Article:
Gov. George Deukmejian, declaring that "once in a while you have a real bad apple," said Wednesday that he has seen nothing in the scandal that has erupted around Orange County businessman W. Patrick Moriarty to convince him of any need for political reform.
Deukmejian also professed to be unconcerned about the amounts of money now spent in California political campaigns and said that any effort to tamper with the existing system in an effort to curb spending probably would run into constitutional problems.
"The Supreme Court just recently came out and said you cannot limit PACs from giving as much money as they want to campaigns," the governor said. "So I just really don't see how you can place some kind of limitation there without running afoul of some of these court decisions."
(The U.S. Supreme Court held last week that limits on independent expenditures by political action committees are unconstitutional but in the past has upheld the constitutionality of limits on contributions from any source to individual candidates.)
Deukmejian discussed the Moriarty scandal at some length during a Capitol press conference but said he would not return, even for appearance sake, $17,000 in contributions to his 1982 gubernatorial campaign that he received from two Moriarty associates in an alleged Moriarty-conceived laundering scheme.
Moriarty pleaded guilty March 12 to a variety of felony counts, including making illegal campaign contributions, and agreed to cooperate with prosecutors in a broadening investigation of charges that legislators and other politicians took bribes from him in the form of money and other favors.
"If the (campaign contributions) came from Mr. Moriarty and he has now pled guilty to certain violations," the governor said, "I don't see why we ought to reward somebody who has broken the law by giving him his money back."
He said the most he would do is file amended campaign reports with the secretary of state to reflect Moriarty as the true source of the money, "if we do find these funds came from a source other than the individuals who gave them to us."
He also said if investigating agencies "have knowledge that some of these funds did come from him, I think they ought to let us know about it."
Deukmejian has not been accused of any impropriety in connection with the case and has said previously that he had no knowledge that money given to his campaign might have been laundered, in violation of state law.
Former Moriarty associates have told investigators and The Times that Moriarty secretly funneled more than $153,000 in campaign contributions to dozens of California political figures at a time when he was actively lobbying for legislation to abolish local bans on the sale of so-called "safe-and-sane" fireworks, such as those manufactured by a Moriarty fireworks firm.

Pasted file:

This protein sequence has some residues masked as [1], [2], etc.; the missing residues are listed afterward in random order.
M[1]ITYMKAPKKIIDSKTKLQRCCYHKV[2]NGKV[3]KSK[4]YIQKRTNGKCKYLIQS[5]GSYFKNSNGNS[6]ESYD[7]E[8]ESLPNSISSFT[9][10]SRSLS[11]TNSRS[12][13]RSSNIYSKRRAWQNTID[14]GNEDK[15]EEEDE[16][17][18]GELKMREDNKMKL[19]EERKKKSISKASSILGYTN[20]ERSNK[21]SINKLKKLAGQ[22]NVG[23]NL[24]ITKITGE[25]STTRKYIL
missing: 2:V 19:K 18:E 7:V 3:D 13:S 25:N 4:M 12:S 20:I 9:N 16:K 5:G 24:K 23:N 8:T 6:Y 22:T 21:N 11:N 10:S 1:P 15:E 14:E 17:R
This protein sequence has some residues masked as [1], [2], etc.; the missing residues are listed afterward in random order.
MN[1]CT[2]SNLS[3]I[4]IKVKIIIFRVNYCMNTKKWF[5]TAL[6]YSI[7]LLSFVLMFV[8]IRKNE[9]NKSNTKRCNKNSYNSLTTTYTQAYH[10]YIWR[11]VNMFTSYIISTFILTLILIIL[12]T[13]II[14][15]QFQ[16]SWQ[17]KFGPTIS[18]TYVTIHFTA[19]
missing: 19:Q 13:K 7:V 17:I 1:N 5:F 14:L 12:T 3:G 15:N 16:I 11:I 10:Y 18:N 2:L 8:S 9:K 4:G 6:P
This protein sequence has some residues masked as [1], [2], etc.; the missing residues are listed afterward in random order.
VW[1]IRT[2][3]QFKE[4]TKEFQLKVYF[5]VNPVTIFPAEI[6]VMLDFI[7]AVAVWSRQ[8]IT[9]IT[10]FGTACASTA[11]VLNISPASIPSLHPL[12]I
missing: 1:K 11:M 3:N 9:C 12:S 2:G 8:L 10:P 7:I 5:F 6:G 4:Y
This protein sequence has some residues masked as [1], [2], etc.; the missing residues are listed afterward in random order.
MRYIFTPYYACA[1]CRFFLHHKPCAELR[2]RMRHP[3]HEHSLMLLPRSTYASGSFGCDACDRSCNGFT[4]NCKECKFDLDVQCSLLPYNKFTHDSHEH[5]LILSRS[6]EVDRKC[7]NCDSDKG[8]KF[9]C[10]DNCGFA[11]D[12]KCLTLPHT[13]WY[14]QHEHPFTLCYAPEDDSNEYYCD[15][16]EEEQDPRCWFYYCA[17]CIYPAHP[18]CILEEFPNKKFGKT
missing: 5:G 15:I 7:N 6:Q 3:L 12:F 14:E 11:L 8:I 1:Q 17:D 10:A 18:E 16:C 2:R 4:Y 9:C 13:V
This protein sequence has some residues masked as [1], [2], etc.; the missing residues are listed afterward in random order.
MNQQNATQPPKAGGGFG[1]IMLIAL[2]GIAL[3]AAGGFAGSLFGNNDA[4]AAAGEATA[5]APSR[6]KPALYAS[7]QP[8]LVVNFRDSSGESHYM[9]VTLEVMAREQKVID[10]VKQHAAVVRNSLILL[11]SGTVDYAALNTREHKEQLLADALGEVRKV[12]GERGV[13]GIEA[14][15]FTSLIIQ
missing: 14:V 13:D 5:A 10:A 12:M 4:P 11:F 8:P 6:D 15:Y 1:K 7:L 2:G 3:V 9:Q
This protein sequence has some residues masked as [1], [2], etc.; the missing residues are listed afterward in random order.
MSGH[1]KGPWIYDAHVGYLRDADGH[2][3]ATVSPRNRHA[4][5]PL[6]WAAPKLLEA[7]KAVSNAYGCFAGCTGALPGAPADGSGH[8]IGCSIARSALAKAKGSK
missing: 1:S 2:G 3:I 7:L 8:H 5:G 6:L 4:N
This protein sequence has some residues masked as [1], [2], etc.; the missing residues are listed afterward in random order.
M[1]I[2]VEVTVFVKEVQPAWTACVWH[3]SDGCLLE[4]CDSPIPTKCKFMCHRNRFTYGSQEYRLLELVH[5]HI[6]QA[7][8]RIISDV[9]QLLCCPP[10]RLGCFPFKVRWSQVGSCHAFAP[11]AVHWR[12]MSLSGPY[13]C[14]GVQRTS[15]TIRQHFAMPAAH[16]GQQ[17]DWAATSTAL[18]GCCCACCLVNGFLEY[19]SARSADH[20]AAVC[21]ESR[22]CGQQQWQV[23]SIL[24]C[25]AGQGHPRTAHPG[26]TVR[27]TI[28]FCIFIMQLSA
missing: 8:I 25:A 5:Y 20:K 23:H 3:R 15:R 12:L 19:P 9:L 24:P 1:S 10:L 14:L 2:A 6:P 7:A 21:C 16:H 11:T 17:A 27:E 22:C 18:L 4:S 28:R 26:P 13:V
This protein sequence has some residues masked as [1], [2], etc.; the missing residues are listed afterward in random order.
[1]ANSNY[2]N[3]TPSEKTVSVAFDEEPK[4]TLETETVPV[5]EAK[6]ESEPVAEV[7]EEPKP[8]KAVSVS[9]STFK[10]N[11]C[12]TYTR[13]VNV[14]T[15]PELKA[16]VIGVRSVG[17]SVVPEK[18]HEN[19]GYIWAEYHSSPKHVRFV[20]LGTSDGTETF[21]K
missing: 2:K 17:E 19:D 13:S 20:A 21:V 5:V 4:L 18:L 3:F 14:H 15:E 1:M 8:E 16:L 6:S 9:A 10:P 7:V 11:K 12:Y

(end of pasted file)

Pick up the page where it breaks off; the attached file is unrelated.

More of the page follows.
However, the governor said Wednesday that if Moriarty was "trying to somehow influence me in terms of the contributions that were made . . . obviously he failed to do so."
He said, for instance, that he signed into law a bill opposed by Moriarty that gave cities and counties the right to ban the fireworks sales and vetoed a bill favored by Moriarty to expand the types of games that could be played in poker parlors and card clubs, such as a club in the City of Commerce in which Moriarty held a major interest.
"I personally, to the best of my knowledge, have never met Mr. Moriarty," Deukmejian said. "I don't know him."
The governor said the $17,000 in Moriarty-related contributions to his campaign represented only a fraction of the $8 million he raised from "literally many hundreds of contributors."
He added, "Unfortunately, it's just like so many other laws. You have most people who are fully complying with the law, and once in a while, you have a real bad apple."
None of the reform proposals he has seen, the governor said, provide a "sound solution" to the problem.
"If there are individuals who want to or will try to get around those and violate the law, they apparently will still do it," he said.
Meanwhile, Assembly Speaker Willie Brown (D-San Francisco) confirmed in an interview that he has asked the attorney general's office and the Fair Political Practices Commission for any "raw information they can share" on laundered Moriarty contributions, so that he and his legislative colleagues will know whether they should file amended campaign reports.
"To modify those reports without some definitive statement is to swear under oath that you possibly knew the money did not come from the original source," the Speaker said in an interview. "None of us knew any of that money was funny . . . . "
He decribed his request to the two agencies as "very informal" and said he was aware that neither the attorney general's office nor the Fair Political Practices Commission was involved in the Moriarty investigation but assumed that "whenever an investigation is going on, information is shared."
At least three lawmakers who were recipients of the allegedly laundered Moriarty money already have filed amended reports, and one assemblyman has returned $1,000 received from a Moriarty associate. However, Brown, who got $23,000 from Moriarty associates, said he did not want to embarrass "anybody else in my house" by taking such unilateral action.